The Web jumps into D-Bus

Posted by elima on March 19, 2011

Lets start with the fun. The following demos show the EventDance’s D-Bus bridge in action:

Proxying org.freedesktop.Notifications

Directly from a Web page, we create a proxy to the standard freedesktop.org object /org/freedesktop/Notifications which is exported to the session bus running in my normal desktop environment. Then, we call the remote method Notify using a simple web form. This method opens a notification dialog showing a quick note to the desktop user. The proxy also watches the remote signal NotificationClosed telling that a notification dialog was closed.
During the demo we open different browsers to show the cross-browser nature of EventDance’s Web transport.

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Screencast 1: D-Bus proxy example
Acquiring a bus name and exporting an object

In the next screencast we acquire/release a name on the session bus, and export a simple object onto it. The object has one method Ask that receives a string as input argument, shows a confirmation dialog on the Web page, and return a boolean value depending on whether the user pressed “Ok” or “Cancel” to close the dialog. We use D-Feet to call the remote method on the browser that owns the name at the moment of the call.

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Screencast 2: D-Bus name owning example
The client-side source code of both demos is available at examples/common/dbus-bridge-proxy.html and examples/common/dbus-bridge-own-name.html respectively, inside EventDance repository. You can check them to realize how simple is the API to connect to and use the D-Bus connection.

The server-side code for both demos is the same, and is public at examples/dbus-bridge.c. There is also a JavaScript version at examples/js/dbusBridge.js and a python version at examples/python/dbus-bridge.py. To run JavaScript and python examples you need EventDance compiled with –enable-introspection configure flag active (the default), and GJS or pygobject respectively available in your system.

The D-Bus bridge

At the highest level, EventDance library provides a set of transports and IPC mechanisms. The D-Bus bridge is just one of these mechanisms, written specifically to work over the Web transport. Its purpose is to connect a Web page with a remote D-Bus daemon running on the Web server, using the EventDance’s Web transport (long-polling or websocket if available).

D-Bus uses a binary protocol, and the browser’s JavaScript context doesn’t (yet) support binary data. Thus, it was sensible to translate D-Bus messages to a browser-friendly protocol, in this case JSON. Using the API recently added into json-glib to integrate GVariant and JSON, the bridge translates messages back and forth from GDBus to JSON and vice-versa. Also, it tries to reduce message payload as much as possible, by caching the GDBus objects server-side, and sending only their references over the wire. This makes the protocol very simple and lightweight.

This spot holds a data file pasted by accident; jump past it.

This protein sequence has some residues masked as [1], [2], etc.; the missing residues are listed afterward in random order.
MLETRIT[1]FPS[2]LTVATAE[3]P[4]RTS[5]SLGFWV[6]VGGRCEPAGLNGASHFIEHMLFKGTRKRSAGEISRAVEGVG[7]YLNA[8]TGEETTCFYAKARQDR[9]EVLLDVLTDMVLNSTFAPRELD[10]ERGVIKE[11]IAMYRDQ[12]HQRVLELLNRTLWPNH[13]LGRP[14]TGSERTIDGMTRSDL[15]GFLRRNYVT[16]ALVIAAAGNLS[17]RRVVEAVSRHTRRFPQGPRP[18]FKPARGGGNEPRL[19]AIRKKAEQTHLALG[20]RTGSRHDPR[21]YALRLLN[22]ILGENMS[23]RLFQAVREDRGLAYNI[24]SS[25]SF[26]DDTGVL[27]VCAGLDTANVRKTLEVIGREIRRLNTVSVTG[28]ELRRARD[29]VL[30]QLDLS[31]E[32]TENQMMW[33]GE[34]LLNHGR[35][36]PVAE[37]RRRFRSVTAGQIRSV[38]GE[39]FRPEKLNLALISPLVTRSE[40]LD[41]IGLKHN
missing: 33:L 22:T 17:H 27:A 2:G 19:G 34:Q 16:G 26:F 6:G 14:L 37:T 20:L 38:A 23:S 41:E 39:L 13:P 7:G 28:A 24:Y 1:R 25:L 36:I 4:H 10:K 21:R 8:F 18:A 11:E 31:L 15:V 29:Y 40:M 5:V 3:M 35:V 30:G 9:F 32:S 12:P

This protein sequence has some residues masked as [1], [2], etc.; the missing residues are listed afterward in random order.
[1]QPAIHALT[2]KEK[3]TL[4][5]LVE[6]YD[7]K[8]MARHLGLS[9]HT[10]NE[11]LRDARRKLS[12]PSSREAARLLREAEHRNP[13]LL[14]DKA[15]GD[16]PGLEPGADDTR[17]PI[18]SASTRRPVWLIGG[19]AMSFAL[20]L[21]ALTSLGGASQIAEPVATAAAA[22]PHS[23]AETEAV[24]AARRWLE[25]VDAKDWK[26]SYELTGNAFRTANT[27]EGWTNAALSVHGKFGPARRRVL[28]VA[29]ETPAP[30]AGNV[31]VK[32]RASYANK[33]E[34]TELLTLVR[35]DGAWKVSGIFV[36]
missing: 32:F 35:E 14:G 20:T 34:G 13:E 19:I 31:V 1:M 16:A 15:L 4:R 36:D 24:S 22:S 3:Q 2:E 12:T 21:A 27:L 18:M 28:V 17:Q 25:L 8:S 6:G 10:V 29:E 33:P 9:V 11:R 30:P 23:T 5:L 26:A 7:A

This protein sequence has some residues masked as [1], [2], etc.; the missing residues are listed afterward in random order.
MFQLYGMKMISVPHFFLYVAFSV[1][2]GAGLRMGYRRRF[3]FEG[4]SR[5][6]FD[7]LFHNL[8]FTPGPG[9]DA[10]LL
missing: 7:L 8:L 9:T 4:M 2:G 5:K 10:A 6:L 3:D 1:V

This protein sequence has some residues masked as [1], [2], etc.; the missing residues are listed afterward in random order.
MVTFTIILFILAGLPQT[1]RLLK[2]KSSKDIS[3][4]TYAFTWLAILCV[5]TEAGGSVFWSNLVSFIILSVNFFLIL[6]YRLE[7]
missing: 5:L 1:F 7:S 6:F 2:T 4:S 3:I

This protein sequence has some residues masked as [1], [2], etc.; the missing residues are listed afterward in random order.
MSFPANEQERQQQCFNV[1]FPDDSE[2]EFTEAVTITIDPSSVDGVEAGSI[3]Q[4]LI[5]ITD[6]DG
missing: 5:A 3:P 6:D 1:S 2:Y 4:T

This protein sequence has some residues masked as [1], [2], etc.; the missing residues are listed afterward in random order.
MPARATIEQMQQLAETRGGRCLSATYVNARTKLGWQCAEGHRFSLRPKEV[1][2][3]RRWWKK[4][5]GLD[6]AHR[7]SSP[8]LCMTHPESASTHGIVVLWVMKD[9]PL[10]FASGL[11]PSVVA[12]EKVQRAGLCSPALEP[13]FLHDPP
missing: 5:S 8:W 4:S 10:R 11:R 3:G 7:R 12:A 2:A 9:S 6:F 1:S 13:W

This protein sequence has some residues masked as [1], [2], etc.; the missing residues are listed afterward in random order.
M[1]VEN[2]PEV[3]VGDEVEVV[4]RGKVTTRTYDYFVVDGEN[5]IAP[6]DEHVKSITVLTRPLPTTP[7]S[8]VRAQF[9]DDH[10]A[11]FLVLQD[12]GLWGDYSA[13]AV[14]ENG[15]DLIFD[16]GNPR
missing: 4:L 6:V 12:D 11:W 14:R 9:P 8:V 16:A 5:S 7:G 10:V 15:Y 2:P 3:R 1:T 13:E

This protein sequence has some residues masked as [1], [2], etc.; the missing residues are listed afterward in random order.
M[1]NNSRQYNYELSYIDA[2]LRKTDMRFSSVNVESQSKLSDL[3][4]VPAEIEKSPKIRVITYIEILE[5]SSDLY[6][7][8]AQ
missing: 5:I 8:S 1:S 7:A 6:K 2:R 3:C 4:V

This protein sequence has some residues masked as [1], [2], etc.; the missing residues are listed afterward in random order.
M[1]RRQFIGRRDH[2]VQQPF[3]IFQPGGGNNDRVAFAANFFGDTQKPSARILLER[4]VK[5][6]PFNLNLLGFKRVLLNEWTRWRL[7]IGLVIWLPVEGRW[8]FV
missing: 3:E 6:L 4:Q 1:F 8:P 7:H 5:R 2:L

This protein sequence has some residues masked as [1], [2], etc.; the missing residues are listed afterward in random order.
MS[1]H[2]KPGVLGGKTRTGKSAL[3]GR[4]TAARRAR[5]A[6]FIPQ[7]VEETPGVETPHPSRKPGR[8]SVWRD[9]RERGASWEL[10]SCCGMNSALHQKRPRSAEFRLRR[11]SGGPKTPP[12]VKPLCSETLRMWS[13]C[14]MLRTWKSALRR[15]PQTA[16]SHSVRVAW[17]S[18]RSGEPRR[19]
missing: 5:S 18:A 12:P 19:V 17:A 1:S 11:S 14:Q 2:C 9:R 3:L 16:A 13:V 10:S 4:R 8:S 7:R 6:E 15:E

Cool, now what?

Hopefully you are already wondering about the many purposes this feature can serve.

While many people envision that the next desktop will be the browser, many more do use Web applications almost exclusively, already today. The traditional separation between Web and Desktop app development is blurring. Browsers have become powerful platforms for running complex applications, and this situation is speeding up with the broad and increasing adoption of HTML5 standards by major browsers.

On the other hand, we have D-Bus, a freedesktop.org standard that is at the core of almost every GNU/Linux system out there. It is the de-facto IPC mechanism on which your applications talk and share. D-Bus allows us to write a program in any language, and export its usefulness over a standard channel. Also allows us to write differentiated UIs (e.g, Qt vs. GTK+ vs. NCurses) to interface a common functionality. Yes, one bus to bind them all!

Joining these two pieces together is just the next logical step. A step towards bringing together the best of two contexts: the ubiquity of the Web and the inter-process collaborative nature of the Desktop.

We need to write applications that you can host and use securely and reliably not only in your computer, but anywhere in the Planet where you happen to have a browser plugged into the Net; whether it is your laptop, mobile phone, tablet or your neighbors’ PS3. We also need to encourage application developers to export the logic of their programs over D-Bus, to allow other platforms (like the Web!) to reuse it. Telepathy is a good example of such program.

Almost identical applications in terms of functionality are written for many FOSS environments like GNOME, KDE, MeeGo, Android, etc; yet many times only the user experience and the technologies used to build it are different. Although not always possible, there is room for a wider code-reusing culture if we come back to the original Unix philosophy:


Write programs that do one thing and do it well. Write programs to work together. Write programs to handle text streams, because that is a universal interface.

That universal interface has just been upgraded.

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